Reply
            1. MsSolo

              (ultimately, the point is sometimes when you hear something that hurts, you try and tell yourself if it was delivered in a different way it wouldn’t hurt so much, so it’s the messenger’s fault for hurting you and your responsibility to society to make sure they don’t hurt other people the same way with their bad news delivery method. Or in Amber’s case, make sure LW doesn’t hurt other people with her face)

              Reply
              1. Working Hypothesis

                Oh! Yeah, I do remember that one, I just hadn’t thought to connect it. Thanks, MsSolo. And yeah, while it *is* technically possible for someone to so completely screw up the delivery of a message that something which the recipient would be genuinely comfortable with under normal circumstances only hears the hurtful delivery, I think that over 90% of the time when humans tell themselves (and other people), “I didn’t actually mind the message; but the DELIVERY was so hurtful!” what they really mean is, “I didn’t wanna hear that message, and I am justifying that to myself by picking holes in the way they delivered it.”

                All of which is, of course, why “tone policing” is a concept. It’s Amber-ing, taken to a cultural level.

                Reply
      2. Ms. Alex

        Oh, I wouldn’t be able to hold back the eye rolls dealing with Amber, which I know would only make things worse! And eventually I’d probably lose it on her too.

        Reply
  8. Justin

    As someone with anxiety issues (not diagnosing!), yes, I can empathize with the dumbbrainthings that make Amber FEEL that way, but, see, it’s up to her to get the aid she needs so she doesn’t ACT that way at work. Because it’s interfering with her work, and yours, and everyone’s.

    Document, avoid, nod silently if she Has A Moment.

    Sorry you are going through this (and I’m glad I got some aid before my brain made me act this way at work, or I’d’ve been out on my butt a long time ago).

    Reply
  9. MicroManagered

    This doesn’t sound like it’s necessarily related to LW’s age. Amber sounds like she is extremely (irrationally) sensitive and insecure.

    It’s also not super-clear to me from the letter if Boss Who Values Collegiality has actually asked LW & Dionne to accommodate Amber, or if they’re simply concerned that Amber’s outbursts could make BWVC think they’re doing something to Amber when they’re really not.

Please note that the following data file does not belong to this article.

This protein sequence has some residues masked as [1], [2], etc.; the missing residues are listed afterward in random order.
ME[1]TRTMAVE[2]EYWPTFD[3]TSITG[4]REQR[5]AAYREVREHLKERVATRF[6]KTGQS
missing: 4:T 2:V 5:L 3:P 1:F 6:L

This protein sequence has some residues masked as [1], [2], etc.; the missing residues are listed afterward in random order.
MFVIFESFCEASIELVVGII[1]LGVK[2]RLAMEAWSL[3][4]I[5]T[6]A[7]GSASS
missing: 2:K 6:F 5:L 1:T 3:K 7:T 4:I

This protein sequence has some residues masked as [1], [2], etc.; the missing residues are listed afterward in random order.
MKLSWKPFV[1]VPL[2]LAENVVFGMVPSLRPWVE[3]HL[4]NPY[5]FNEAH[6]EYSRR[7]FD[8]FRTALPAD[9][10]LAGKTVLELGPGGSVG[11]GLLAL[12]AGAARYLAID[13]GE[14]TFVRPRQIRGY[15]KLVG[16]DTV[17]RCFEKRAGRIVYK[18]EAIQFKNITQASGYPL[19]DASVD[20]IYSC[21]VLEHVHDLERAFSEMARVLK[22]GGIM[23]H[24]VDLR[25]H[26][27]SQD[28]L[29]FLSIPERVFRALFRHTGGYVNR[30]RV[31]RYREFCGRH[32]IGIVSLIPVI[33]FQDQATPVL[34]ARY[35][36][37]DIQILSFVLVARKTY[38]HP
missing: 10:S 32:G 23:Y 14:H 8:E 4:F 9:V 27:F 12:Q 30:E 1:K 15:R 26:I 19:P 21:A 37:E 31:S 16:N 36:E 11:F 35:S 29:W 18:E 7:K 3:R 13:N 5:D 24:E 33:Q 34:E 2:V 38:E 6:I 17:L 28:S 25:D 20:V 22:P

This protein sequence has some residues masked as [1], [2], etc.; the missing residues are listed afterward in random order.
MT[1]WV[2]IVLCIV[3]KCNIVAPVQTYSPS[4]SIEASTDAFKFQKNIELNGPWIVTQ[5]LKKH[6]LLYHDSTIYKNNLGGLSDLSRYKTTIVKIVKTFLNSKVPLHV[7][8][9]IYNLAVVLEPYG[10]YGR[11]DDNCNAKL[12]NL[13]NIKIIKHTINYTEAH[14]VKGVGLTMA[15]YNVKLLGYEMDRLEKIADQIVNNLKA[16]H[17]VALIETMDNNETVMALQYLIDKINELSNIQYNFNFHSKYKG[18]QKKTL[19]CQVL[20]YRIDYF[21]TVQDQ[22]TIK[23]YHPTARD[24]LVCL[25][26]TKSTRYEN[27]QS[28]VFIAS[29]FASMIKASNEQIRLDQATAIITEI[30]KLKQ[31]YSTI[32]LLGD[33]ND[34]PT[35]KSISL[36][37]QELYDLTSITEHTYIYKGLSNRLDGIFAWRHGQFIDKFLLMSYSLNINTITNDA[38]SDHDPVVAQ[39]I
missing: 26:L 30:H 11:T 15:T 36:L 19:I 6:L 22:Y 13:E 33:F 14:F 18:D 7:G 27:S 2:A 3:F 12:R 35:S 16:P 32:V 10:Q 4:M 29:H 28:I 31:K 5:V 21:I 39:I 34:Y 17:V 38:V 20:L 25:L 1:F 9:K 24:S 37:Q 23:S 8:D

Either way, LW, I worked with an unreasonable crier–I’m talking a weekly, hyperventilating sobber. It stressed me TF out just to be near someone displaying that level of emotion, whether I was involved in whatever triggered it or not. If she attempted to talk to me about work while crying, I’d say “Could you come back later after you’ve had a chance to calm down?” or if it started while I was speaking to her “I’ll give you some time to calm down.” I also spoke to my manager about it. She’d already seen it, but her strategy was to let her cry it out. Once my manager was aware that it was causing others on the team distress, she began asking the crying coworker to excuse herself if she couldn’t contain her emotion and even sent her home a few times.

    The other thing to remember LW, is that people who react like this are not necessarily feeling the same thing YOU would be feeling, if you had a similar reaction. I think that’s what made it difficult for me. One time my ex-coworker was crying on the phone, while eating a snack. Just *hick-hick-hick-SOB-crunch-munch* “Ok I’d be happy to do that for you” *hick-hick-hick-SOB-crunch-munch* (for real). I realized, like, if *I* were so upset that I were crying that hard, it would not be phone time and definitely not snack time! That epiphany kind of helped me separate and disengage from her a bit.

    Reply
    1. sheworkshardforthemoney

      That’s exactly what my toddler used to do, cry and eat while forgetting sometimes that she was supposed to be crying. Funny in a kid, not funny in an adult.

      Reply
      1. MicroManagered

        The sad part is, I eventually concluded that that is probably exactly what was going on. She was kind of a toddler emotionally. That did give me some compassion for her, because someone must not have taken good care of her when she was small and that’s sad, but holy shit it was exhausting!

        Reply
        1. Decima Dewey

          When my niece was young, she got upset because hot dogs cooked on the grill were on the menu and she didn’t *like* hot dogs cooked on the grill (neither did I, but I was old enough to know not to get into it with my father). She wept and ate potato chips, then the tears became real because of the grains of salt in her eyes.

          Reply
    2. Kathleen_A

      I also question whether this is related to Amber’s age. I mean, it certainly could be, but alas, over-emotionality (is that a word?) and taking things personally spans the generations. But in any case, unless Amber has made this an issue, I recommend that the OP not bring it up. The issue isn’t “This coworker of X years does this thing.” It is “This coworker does this thing.” That’s definitely how to approach it if you have to talk to your supervisor, and honestly, unless Amber has brought it up, that’s how I’d recommend approaching it inside your own head.